(http://lists.llvm.org/pipermail/llvm-dev/2016-February/094851.html). This
is part II of the discussion.

Current Status:
A basic version of -fembed-bitcode option is upstreamed and functioning.
You can use -fembed-bitcode={off, all, bitcode, marker} option to control
what gets embedded in the final object file output:
off: default, nothing gets embedded.
all: optimized bitcode and command line options gets embedded in the object
file.
bitcode: only optimized bitcode is embedded
marker: only put a marker in the object file

What needs to be improved:
1. Whitelist for command line options that can be used with bitcode:
Current trunk implementation embeds all the cc1 command line options (that
includes header include paths, warning flags and other front-end options) in
the command line section. That is lot of redundant information. To re-create
the object file from the embedded optimized bitcode, most of these options
are useless. On the other hand, they can leak information of the source
code. One solution will be keeping a list of all the options that can affect
code generation but not encoded in the bitcode. I have internally prototyped
with disallowing these options explicitly and allowed only the reminder of
the options to be embedded (http://reviews.llvm.org/D17394). A better
solution might be encoding that information in "Options.td" as specific
group.

2. Assembly input handling:
This is a workaround to allow source code written in assembly to work with
"-fembed-bitcode" options. When compiling assembly source code with
"-fembed-bitcode", clang-as creates an empty section "__LLVM, __asm" in the
object file. That is just a way to distinguish object files compiled from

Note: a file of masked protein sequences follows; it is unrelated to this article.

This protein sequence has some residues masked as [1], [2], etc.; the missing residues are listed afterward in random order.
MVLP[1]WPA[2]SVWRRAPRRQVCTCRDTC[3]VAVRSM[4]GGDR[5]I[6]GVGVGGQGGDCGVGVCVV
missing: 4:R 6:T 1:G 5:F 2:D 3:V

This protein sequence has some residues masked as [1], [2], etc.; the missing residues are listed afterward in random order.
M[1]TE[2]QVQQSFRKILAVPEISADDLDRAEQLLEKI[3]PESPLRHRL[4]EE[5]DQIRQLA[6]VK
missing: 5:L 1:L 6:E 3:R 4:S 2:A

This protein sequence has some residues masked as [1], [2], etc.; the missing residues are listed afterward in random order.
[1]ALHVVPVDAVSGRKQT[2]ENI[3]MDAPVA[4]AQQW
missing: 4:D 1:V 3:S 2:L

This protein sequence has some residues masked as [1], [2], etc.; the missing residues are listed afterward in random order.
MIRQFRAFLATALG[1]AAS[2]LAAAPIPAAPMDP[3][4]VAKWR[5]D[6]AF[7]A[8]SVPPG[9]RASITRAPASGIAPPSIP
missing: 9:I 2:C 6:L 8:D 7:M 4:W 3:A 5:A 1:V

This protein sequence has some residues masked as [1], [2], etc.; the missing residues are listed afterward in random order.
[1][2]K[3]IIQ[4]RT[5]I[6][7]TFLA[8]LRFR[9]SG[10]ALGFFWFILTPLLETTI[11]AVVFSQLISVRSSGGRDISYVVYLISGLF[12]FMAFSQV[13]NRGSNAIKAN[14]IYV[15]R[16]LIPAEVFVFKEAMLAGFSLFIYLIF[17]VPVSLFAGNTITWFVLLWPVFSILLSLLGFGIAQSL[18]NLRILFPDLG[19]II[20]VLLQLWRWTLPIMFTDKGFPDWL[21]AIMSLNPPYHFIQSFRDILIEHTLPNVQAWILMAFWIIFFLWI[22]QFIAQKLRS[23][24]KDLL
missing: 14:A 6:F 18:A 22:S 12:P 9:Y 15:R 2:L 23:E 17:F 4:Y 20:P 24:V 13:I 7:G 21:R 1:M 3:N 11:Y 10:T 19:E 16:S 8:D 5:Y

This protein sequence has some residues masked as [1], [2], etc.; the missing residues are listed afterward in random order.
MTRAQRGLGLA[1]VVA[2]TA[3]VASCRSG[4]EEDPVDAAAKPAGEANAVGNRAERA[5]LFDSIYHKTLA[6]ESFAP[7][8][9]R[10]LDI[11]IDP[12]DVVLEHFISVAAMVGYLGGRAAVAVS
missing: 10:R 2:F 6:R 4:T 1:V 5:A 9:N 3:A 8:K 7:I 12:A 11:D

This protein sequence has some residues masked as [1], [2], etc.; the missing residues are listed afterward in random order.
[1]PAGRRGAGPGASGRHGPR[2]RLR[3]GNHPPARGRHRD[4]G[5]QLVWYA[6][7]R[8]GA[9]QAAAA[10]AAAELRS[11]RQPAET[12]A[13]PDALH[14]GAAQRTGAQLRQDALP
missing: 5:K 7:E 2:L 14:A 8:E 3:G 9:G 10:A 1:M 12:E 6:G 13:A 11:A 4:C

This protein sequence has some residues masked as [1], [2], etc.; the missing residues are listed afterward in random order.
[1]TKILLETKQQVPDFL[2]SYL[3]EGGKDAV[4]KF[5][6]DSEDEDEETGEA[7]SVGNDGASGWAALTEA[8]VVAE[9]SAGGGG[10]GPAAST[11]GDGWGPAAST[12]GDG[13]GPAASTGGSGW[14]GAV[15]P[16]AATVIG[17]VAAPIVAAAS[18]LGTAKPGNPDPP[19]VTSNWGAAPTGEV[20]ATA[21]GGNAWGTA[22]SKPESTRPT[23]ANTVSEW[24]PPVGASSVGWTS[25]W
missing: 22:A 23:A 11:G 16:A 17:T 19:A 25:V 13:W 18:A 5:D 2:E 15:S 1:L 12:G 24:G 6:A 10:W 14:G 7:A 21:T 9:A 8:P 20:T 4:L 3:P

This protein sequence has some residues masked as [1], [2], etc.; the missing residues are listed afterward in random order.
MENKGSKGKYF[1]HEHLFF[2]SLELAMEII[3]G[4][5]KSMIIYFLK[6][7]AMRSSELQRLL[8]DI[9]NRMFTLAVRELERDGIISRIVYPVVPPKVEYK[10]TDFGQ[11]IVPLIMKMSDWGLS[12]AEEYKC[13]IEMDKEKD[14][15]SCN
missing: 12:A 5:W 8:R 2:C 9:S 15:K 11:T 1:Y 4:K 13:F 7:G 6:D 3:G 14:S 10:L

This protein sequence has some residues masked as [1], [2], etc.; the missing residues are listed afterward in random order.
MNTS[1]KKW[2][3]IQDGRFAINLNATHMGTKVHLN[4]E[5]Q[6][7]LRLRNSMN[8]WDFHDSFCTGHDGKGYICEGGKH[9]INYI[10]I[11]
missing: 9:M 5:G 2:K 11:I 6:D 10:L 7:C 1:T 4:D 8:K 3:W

assembly source from those compiled from higher level source code but forgot
to use "-fembed-bitcode" options. Linker can use this section to diagnose if
"-fembed-bitcode" is consistently used on all the object files participated
in the linking.

3. Bitcode symbol hiding:
There was some concerns for leaking source code information when using
bitcode feature. One approach to avoid the leak is to add a pass which
renames all the globals and metadata strings. The also keeps a reverse map
in case the original name needs to be recovered. The final bitcode should
contain no more symbols or debug info than a stripped binary. To make sure
modified bitcode can still be linked correctly, the renaming need to be
consistent across all bitcode participated in the linking and everything
that is external of the linkage unit need to be preserved. This means the
pass can only be run during the linking and requires some LTO api.

Regarding the symbol map, are you planning to upstream a pass that
restores the symbols? I have been trying to do this myself in order to
reverse the "BCSymbolMap". However this turned out to be less
straightforward than I'd hoped. Any info on this would be greatly
appreciated!

4. Debug info strip to line-tables pass:
As the name suggested, this pass strip down the full debug info to
line-tables only. This is also one of the steps we took to prevent the leak
of source code information in bitcode.

Please let me know what do you think about the pieces above or if you have
any concerns about the methodology. I will put up patches for review soon.

Thanks

Steven